(The Center Square) – Education-related bills pertaining to school choice, curriculum transparency and student representation are under review within a Massachusetts legislative committee.
The state’s Joint Committee on Education took written testimony through May 4 on the trio of bills in its most recent step in reviewing the legislation.
State Rep. William Galvin, D-Canton, presented to the committee with House Bill 4692, legislation that would allocate state funds for parents opting to enroll their children in nonpublic schools. Galvin introduced the bill on behalf of Paul McAuliffe, a petitioner in his district.
“In short, the objective here is to give families who can’t afford it, the opportunity to choose a school environment that best suits the needs of their child(ren),” McAuliffe wrote in testimony to the committee. “The aim is to create a ‘scholarship fund’ … where a family would be able to be reimbursed for eligible homeschooling expenses or tuition at a qualifying private/charter school.”
In his argument in support of school choice, McAuliffe pointed to the options parents have for prekindergarten, higher education and food subsidy programs.
“My question would be, if food, higher education and pre-k operate under the premise of parents choosing where to spend their earmarked funding because they know what’s best for their child(ren), why wouldn’t K-12 schooling operate the same way?” McAuliffe said.
A Real Clear Opinion research poll conducted a year ago indicated bipartisan support across the U.S. for school choice. McAuliffe, who presented the study in his testimony, also pointed to the racial and ethnic support toward the concept.
House Bill 4693 concerns school committee oversight and sharing information on curriculum with parents. Galvin also served as the presenter of the bill, and McAuliffe as the petitioner.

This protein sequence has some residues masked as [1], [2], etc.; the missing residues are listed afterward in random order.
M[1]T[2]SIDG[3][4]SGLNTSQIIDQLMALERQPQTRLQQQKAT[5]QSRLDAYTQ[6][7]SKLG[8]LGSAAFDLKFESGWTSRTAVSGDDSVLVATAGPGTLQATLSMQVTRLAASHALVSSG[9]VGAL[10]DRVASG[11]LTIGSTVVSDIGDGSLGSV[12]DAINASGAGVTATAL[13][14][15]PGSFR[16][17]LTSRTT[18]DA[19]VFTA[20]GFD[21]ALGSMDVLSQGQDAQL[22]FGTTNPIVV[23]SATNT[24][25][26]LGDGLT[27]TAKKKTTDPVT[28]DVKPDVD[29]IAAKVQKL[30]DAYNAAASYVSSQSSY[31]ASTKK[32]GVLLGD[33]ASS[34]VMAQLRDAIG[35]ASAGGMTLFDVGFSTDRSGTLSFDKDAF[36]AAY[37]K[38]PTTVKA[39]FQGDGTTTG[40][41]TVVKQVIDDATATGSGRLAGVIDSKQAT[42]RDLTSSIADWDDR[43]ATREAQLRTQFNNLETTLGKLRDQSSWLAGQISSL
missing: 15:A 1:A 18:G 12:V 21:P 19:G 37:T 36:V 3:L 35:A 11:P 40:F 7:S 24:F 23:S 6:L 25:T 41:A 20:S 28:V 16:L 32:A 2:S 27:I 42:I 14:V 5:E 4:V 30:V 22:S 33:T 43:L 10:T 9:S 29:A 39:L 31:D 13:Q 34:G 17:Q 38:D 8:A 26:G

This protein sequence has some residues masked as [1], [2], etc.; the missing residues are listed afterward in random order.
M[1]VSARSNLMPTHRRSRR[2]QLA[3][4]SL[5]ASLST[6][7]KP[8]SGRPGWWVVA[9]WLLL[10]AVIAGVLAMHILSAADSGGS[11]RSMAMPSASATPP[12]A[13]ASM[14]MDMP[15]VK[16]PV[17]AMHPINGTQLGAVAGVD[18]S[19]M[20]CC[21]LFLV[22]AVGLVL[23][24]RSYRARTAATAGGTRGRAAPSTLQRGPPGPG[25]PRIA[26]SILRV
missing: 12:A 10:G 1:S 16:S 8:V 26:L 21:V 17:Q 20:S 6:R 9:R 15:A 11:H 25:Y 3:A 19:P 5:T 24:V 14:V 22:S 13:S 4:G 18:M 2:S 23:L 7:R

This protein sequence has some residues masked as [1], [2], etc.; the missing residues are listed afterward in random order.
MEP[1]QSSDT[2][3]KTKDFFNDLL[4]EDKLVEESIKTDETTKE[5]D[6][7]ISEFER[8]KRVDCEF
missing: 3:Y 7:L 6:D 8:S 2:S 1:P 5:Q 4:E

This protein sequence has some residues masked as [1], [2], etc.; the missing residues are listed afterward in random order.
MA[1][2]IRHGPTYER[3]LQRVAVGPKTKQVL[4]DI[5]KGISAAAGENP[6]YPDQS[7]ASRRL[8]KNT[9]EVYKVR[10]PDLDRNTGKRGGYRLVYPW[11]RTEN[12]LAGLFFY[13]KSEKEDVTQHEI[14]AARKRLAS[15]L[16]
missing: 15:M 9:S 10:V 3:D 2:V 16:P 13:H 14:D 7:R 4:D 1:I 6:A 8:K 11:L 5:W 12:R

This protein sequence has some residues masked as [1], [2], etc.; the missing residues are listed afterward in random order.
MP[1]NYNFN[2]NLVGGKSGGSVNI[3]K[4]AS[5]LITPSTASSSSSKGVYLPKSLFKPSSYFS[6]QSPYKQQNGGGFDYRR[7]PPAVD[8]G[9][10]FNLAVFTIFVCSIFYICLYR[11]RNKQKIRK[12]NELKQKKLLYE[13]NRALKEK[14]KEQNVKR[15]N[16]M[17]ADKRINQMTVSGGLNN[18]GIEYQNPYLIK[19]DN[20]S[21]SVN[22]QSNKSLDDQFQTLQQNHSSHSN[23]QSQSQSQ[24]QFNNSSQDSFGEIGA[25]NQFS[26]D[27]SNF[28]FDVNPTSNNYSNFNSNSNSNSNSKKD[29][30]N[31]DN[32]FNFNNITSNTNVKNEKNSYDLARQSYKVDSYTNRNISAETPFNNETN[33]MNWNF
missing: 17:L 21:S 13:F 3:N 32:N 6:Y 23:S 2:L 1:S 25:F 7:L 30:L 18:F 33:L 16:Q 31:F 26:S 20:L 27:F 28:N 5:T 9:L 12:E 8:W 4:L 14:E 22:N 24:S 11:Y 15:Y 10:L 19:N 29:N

The legislation, in particular, focuses on sexually transmitted infections and would give parents and guardians the right to inspect instructional materials. It also would require school committees overseeing such curriculum to notify parents and guardians in advance of STI instruction and provides provisions for excusing students without cause.
McAuliffe’s testimony in support of HB 4693 focused on the generalities of providing transparency of the curriculum taught within classrooms.
“In recent years, it has become apparent that the curriculum taught in public schools has, in pockets of the country, deviated from the standard and traditional reading, writing and arithmetic that we all know and mostly trust our institutions to teach,” McAuliffe wrote.
He added, “Some academic professionals, all the way up to school committees themselves, have gone rogue by implementing materials and include in their instruction curricula with an emphasis on political, racial and gender ideologies.”
State Rep. Adam Scanlan, D-North Attleborough, presented the committee with House Bill 4691, which would give students the opportunity to serve as nonvoting members of a charter school’s board of trustees. Scanlan also serves as the bill’s petitioner.
Michael Canavan, a legislative representative with the American Federation of Teachers Massachusetts, provided the committee with testimony in support of HB 4691.
“Currently, there is no requirement for student representation at charter schools,” Canavan wrote. “In contrast, every high school in a city, town or regional school district is required to have five-member student advisory committees meet with the school committee once every other month.”
The Joint Committee on Education did not receive any written testimony against any of the three bills, according to documents Massachusetts legislative officials sent to The Center Square.